And so hope begins a new year. The long, challenging year that was 2015 is now in the rear view mirror. The pain and loss are behind me. I do not have to re-live them. I'm looking forward to healing and succeeding in 2016. I'm sure it won't all be sunshine and roses, but if I survived 2015, I believe I can survive just about anything. And so can you! Happy New Year, my friends!

Monday, December 28, 2015

Ten freakin' years!

It's a big, amazing, unbelievable day today. Double digits. It's been ten years since I took my last drink of alcohol. Ten years since I lived in the self-centered, manipulative, miserable world of an active alcoholic. Today, thanks to my higher power, my adoption of the tools of my recovery program, and my work with others, I am a recovered alcoholic. One day at a time, 3,650 days, I am sober, and that truly is amazing.

I'm amazed because ten years ago I could not have imagined a life without alcohol. It was my medication, my social lubricant, my muscle relaxant, and my solution to life. But, and I must remember this, alcohol also isolated me, filled me with despondency, and left me a suicidal mess incapable of coping with life. Sobriety is a gift. It is a gift of life.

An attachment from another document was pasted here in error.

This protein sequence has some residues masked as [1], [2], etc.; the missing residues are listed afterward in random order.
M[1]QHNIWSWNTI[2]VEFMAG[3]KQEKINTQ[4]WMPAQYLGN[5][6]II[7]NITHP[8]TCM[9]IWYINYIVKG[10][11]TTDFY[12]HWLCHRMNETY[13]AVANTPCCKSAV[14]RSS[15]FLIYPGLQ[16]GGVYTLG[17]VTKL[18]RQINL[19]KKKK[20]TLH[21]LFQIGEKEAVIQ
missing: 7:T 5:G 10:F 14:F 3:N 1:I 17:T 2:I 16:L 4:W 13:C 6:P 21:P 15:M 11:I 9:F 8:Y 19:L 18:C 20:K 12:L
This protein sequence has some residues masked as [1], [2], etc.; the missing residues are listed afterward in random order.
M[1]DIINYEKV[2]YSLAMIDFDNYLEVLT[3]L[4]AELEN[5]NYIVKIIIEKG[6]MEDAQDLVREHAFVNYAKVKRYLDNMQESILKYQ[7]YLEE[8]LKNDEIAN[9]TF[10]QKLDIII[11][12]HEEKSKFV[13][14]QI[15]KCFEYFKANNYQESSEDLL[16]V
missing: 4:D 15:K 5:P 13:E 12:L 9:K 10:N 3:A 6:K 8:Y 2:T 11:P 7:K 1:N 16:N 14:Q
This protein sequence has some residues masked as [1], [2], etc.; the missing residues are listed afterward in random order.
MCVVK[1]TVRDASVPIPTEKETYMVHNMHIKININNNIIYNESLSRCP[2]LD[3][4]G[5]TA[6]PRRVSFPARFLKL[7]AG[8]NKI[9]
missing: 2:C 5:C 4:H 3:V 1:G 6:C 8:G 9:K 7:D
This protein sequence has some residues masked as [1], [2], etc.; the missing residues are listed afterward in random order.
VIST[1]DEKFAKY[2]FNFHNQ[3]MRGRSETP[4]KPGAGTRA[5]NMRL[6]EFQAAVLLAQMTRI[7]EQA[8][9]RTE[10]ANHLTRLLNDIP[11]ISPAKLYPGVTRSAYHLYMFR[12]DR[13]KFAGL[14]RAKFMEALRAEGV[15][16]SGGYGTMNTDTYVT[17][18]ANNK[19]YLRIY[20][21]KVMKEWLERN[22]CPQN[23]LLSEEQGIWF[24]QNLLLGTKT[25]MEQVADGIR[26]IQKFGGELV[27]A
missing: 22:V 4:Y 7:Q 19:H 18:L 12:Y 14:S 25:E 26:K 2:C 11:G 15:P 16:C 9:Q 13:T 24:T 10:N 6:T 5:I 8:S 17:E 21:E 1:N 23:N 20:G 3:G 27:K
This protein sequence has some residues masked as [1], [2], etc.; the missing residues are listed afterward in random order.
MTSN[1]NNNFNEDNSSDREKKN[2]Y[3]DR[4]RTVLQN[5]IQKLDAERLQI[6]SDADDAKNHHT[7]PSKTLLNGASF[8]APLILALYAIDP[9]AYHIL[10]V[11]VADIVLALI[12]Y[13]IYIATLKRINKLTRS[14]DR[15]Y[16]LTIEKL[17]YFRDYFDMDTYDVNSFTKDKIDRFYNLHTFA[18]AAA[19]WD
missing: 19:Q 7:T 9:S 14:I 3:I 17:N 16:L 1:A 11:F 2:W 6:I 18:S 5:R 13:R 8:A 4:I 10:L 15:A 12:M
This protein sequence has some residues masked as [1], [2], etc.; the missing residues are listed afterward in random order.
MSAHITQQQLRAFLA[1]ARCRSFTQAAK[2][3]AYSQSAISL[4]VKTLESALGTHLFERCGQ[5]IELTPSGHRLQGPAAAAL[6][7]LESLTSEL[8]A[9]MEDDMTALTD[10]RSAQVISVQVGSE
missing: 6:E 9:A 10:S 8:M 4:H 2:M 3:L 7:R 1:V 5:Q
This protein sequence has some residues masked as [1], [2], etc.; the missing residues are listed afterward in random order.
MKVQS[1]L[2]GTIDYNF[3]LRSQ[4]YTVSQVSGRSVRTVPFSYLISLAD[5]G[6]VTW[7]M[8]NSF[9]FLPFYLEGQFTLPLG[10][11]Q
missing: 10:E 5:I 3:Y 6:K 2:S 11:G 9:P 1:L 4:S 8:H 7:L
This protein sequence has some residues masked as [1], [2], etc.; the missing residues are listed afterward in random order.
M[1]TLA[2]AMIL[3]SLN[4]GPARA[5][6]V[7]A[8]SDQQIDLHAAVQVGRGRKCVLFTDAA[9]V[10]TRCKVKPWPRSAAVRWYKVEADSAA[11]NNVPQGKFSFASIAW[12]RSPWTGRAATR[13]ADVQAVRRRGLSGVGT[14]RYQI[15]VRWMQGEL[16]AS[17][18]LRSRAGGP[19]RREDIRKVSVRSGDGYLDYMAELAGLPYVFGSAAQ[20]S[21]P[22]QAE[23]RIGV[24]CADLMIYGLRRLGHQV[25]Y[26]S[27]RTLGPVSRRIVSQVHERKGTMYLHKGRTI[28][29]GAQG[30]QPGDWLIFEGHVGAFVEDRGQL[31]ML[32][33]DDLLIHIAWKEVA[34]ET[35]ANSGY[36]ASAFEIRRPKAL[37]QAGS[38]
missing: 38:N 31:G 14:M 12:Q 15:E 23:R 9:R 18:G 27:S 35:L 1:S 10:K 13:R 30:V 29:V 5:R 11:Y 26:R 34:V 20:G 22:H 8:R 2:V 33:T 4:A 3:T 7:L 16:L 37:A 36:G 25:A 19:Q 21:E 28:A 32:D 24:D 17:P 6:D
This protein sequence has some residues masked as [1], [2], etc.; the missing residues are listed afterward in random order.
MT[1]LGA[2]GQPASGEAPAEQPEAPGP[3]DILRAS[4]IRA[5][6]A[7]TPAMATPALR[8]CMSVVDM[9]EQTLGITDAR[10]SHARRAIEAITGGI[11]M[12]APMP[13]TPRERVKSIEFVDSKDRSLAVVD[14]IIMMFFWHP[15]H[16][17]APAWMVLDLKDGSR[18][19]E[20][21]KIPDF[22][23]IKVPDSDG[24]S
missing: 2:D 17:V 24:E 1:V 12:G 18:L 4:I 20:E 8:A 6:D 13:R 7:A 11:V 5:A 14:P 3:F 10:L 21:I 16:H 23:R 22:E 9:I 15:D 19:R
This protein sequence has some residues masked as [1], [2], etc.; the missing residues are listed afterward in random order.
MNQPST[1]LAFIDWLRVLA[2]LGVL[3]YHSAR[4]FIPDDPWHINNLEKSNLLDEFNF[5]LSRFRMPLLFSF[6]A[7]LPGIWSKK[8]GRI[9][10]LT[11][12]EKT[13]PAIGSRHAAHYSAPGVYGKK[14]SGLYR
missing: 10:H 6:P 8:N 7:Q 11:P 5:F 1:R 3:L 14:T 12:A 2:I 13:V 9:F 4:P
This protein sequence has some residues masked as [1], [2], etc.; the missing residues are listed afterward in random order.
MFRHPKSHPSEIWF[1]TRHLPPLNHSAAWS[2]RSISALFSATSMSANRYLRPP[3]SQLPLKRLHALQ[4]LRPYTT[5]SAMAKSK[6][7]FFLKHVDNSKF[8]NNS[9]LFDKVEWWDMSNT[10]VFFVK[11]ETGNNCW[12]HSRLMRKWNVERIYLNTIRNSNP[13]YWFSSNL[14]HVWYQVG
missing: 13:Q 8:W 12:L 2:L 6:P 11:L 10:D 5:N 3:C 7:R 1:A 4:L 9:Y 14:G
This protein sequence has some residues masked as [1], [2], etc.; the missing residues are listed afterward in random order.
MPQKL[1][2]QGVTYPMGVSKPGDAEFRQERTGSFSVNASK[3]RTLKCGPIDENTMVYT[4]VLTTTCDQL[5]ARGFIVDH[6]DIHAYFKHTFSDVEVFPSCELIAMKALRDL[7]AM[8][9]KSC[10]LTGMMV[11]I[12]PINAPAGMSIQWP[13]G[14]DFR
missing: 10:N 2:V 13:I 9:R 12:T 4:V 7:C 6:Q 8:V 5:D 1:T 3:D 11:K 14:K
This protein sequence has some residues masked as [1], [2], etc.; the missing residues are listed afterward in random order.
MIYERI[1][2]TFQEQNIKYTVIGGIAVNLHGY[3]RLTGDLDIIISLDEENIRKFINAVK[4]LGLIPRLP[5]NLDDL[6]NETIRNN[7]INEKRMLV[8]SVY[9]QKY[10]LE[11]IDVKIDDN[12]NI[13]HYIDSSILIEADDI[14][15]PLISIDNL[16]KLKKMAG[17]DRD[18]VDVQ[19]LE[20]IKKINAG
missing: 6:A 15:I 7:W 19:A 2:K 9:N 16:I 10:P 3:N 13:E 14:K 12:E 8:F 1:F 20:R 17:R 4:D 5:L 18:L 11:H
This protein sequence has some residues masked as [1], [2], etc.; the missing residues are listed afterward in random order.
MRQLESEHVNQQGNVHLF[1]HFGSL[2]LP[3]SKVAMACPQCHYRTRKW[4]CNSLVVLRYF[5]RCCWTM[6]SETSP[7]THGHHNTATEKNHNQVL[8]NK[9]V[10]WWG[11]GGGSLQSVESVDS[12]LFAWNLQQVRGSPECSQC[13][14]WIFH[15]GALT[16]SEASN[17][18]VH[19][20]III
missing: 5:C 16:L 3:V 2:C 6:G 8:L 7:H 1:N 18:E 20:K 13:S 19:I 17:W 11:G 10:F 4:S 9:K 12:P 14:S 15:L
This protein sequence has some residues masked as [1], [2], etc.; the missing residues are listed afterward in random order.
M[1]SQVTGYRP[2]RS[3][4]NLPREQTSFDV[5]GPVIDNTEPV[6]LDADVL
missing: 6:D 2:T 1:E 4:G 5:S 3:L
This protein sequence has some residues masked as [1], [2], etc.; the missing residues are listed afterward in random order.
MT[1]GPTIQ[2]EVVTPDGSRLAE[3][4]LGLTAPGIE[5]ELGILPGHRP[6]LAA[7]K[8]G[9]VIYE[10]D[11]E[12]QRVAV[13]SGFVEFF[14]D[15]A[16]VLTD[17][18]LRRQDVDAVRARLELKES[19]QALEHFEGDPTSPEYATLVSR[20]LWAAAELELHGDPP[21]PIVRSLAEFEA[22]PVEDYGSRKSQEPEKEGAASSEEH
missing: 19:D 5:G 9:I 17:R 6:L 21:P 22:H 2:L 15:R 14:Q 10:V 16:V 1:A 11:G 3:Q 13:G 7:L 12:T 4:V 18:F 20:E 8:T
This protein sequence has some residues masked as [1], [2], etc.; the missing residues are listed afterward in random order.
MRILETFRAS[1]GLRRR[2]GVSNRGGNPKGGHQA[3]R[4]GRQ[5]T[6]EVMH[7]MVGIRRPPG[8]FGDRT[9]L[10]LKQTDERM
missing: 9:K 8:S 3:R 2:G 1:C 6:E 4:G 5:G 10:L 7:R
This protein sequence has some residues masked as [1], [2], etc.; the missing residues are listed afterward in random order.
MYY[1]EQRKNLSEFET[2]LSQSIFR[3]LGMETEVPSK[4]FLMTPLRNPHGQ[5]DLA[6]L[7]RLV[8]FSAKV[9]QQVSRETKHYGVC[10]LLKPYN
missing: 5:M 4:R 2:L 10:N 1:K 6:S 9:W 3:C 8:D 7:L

The tools I've been so freely given in my recovery have allowed me to live life on life's terms. I no longer try to control the uncontrollable--that is, the people, places, and things outside of myself. That is truly a gift. Drama has been removed from my life. I now have the internal resources to deal with that which is in front of me, whether it be a crumbling relationship, a debilitating injury, a job decision, or major depression.

Of course it's not all sunshine and roses. Life never is. I struggle. I hurt. I feel. But the gift of my life today is I don't have to get drunk over any of it. Even in the depths of my mental illness, the darkness that is depression, I know it would only get worse if I took a drink. I'm so fortunate to understand that. And I'm so grateful I do.

I have no great understanding of why I got this gift. Why me and not my fellow sufferer? I cannot explain it. I am not special or unique. I certainly did not approach sobriety with a stellar attitude. I saw no similarities between myself and my fellow sufferers, only differences. Of course I had no desire to be like any of them! Alcoholic was not a diagnosis I yearned to acquire.